Flores filed a lawsuit Tuesday against the NFL, the New York Giants, Miami Dolphins and the Denver Broncos. Rivera said it was a situation he wanted to look into more to better understand, but he said he also knew that Flores warranted another job offer because of his background. Miami fired him last month after three seasons, including winning records in the last two.
"He's very impressive and we had a great interview," Saints general manager Mickey Loomis said Wednesday from the Senior Bowl in Mobile, Alabama.
Rivera spoke for nine minutes on the topic during a video conference call designed to discuss Washington's new name.
"This is a very accomplished coach," said Rivera, one of three head coaches of color in the NFL. "I can see the frustration and I can feel the frustration. It's almost as if this is your last resort. How does a guy like that get left out of the hiring cycle?
"If you put his résumé -- and took the name off and changed the team he coached for and grew up with -- and put it on the table and looked at all the résumés, Brian Flores is the type of résumé you point at. Let's judge on merit."
Rivera also said other Black coaches such as Leslie Frazier and Eric Bieniemy should be hired.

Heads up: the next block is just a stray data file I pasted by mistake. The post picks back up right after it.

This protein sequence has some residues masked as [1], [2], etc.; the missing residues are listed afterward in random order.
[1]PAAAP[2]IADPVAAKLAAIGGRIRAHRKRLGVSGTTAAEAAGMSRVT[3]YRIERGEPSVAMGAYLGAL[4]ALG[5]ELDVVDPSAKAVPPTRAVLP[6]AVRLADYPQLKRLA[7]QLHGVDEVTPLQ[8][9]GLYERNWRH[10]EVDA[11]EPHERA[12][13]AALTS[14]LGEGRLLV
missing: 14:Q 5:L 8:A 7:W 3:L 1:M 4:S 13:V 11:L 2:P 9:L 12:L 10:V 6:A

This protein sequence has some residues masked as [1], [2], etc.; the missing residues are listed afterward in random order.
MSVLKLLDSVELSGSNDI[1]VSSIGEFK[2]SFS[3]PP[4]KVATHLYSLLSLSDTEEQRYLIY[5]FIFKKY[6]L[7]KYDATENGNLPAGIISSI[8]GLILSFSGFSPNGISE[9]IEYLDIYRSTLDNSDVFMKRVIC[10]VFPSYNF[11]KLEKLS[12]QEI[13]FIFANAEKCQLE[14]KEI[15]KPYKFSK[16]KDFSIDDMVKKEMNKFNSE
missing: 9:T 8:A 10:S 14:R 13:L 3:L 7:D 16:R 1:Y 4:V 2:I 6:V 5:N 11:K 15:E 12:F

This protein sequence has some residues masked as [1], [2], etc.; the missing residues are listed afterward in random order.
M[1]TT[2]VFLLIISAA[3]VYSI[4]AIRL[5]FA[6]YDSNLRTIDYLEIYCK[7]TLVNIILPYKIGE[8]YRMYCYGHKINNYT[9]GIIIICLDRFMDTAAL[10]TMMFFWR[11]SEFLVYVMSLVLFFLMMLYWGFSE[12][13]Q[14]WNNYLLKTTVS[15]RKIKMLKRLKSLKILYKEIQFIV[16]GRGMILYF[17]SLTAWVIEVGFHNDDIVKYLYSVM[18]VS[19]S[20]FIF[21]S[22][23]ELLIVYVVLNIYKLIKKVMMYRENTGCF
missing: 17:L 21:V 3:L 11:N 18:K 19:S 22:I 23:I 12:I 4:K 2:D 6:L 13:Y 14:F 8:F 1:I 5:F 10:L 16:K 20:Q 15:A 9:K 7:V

Frazier, currently the Buffalo Bills' assistant head coach and defensive coordinator, was a head coach with the Minnesota Vikings from 2011 to '13; Bieniemy, the Kansas City Chiefs' offensive coordinator and a former NFL running back, has never been a head coach.
"Leslie Frazier is the type of résumé you point at. Eric Bieniemy is the type of résumé you point at. Why? Because the merit," Rivera said. "These guys deserve opportunities. They deserve a chance, and to me that's what the Rooney Rule stood for. It's a chance to open the door and get your foot in and then merit speak for itself. That's the issue here."
Rivera said it wasn't until his eighth interview that a franchise -- the Carolina Panthers in 2011 -- hired him to be a head coach.
Rivera, who once was a part of the NFL's diversity committee, said he's heard the frustration from other assistant coaches. He recalled an informal dinner where former NFL commissioner Paul Tagliabue spoke to minority coaches, all of whom were coordinators at the time. Each one had a chance to speak their piece, Rivera said. Several owners, including the Pittsburgh Steelers' Dan Rooney and Dallas Cowboys' Jerry Jones, also attended and spoke.
"I remember listening to the frustration of some of these guys talking about not getting the opportunities," he said.
Rivera said he liked what Troy Vincent, the NFL's executive vice president of football operations, has done in conjunction with commissioner Roger Goodell.
"The league has done good things and probably can do more," Rivera said. "The key is to find opportunities and avenues and put these guys in front of the people that make decisions. If you do this you have to hire people of merit off what they accomplished."
ESPN's Mike Triplett contributed to this report.